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Wiki – “Half God” (Album Review)

Wiki is a 27 year old rapper, songwriter & producer from New York City who came up a decade ago as part of the trio Ratking. Following their disbandment in 2016, he’s made a pretty successful solo career of himself with his first 2 full-lengths No Mountains in Manhattan & OOFIE. He just dropped the NAH-produced Telephoneboothback in the spring & to kick off the fall, Wiki is bringing in Navy Blue to produce his 4th album from front to back.

“Not Today” starts off with a misty piano loop talking about how he “can’t let it end this way”, but then “Roof” works in a more calmer sample speaking on turned his roof into his private quarters. “Remarkably” takes a boom bap turn flexing his lyrical prowess leading into Navy Blue actually hopping onto the mic for the soulful “Can’t Do This Alone” to help say they gonna ride or die for the game.

Meanwhile for “Never Fall Off”, we have Wiki on top of a psychedelic guitar instrumental saying he’ll forever be on top just before “Drug Supplier” with Jesse James Solomon brings in an orchestral loop telling the story of a pusher. “Wik da God” gets back on the bravado tip over a more haunting instrumental whereas “Ego Death” brings in a hypnotic vocal sample encourage listeners to free themselves.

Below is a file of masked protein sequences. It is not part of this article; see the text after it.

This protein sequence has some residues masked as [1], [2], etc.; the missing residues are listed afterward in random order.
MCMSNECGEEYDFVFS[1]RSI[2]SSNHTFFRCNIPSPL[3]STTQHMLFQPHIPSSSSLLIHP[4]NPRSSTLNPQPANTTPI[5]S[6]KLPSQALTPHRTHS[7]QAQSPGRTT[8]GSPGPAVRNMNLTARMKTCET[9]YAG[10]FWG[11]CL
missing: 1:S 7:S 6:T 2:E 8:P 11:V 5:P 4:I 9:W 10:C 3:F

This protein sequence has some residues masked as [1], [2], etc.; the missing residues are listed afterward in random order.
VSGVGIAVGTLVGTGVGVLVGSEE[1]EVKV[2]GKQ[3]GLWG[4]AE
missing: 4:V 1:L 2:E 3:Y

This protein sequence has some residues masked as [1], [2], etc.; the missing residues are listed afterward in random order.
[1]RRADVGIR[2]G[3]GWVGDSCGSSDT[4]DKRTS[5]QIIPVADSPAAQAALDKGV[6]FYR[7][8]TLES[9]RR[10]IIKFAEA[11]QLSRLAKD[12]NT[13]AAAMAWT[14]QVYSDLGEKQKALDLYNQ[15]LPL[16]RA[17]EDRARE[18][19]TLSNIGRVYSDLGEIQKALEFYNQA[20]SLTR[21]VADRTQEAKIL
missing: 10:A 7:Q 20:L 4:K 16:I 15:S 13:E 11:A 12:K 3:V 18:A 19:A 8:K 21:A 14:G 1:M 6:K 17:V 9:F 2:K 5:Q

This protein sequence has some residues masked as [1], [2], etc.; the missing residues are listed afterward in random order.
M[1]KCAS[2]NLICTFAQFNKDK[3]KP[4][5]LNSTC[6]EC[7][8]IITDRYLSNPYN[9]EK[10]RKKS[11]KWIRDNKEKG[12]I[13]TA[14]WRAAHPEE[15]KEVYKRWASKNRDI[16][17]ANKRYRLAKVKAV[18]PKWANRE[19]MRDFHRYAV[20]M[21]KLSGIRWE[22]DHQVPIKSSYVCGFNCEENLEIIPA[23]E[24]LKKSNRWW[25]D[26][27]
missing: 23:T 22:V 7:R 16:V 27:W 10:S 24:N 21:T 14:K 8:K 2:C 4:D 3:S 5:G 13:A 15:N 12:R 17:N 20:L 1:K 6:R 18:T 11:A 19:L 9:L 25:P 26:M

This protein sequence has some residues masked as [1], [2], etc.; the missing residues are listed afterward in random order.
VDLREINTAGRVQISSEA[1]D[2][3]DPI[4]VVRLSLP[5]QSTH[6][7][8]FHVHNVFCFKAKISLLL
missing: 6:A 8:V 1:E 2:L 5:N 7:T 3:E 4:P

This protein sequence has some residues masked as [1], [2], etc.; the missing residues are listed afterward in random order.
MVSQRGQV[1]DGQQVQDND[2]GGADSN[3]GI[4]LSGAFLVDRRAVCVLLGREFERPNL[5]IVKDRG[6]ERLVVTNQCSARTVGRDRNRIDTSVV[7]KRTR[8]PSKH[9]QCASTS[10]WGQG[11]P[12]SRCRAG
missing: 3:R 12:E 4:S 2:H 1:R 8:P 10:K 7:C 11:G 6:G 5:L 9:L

“The Business” charmingly follows it up by telling listeners to get with the program while “Home” starts off with the sounds of cars passing by, but transitions into something more lavish talking about being in his element. Earl Sweatshirt tags along for the harmonious “All I Need” talking about life & what comes with it, but then Remy Banks jumping on top of a slick guitar lead to talk about the world knowing them for “Gas Face”.

MIKE comes into the picture for the slick “Promised” cryptically providing introspection while the song “New Truths” is a boom bap heater talking about hip hop’s effect on him throughout his life. The penultimate track “Still Here” looks back on his youth over a dusty yet lush beat & finally, “Grape Soda” rounds it out with some vocal harmonies in the background talking about better days.

Coming from someone who’s been following Wiki for a few years at this point, he’s been one of those artists where he gets better with time & solidifies that on Half God. Outside of a couple lackluster features, I feel like it contains some of his best songwriting to date & Navy Blue’s production is incredibly detailed.

Score: 8/10




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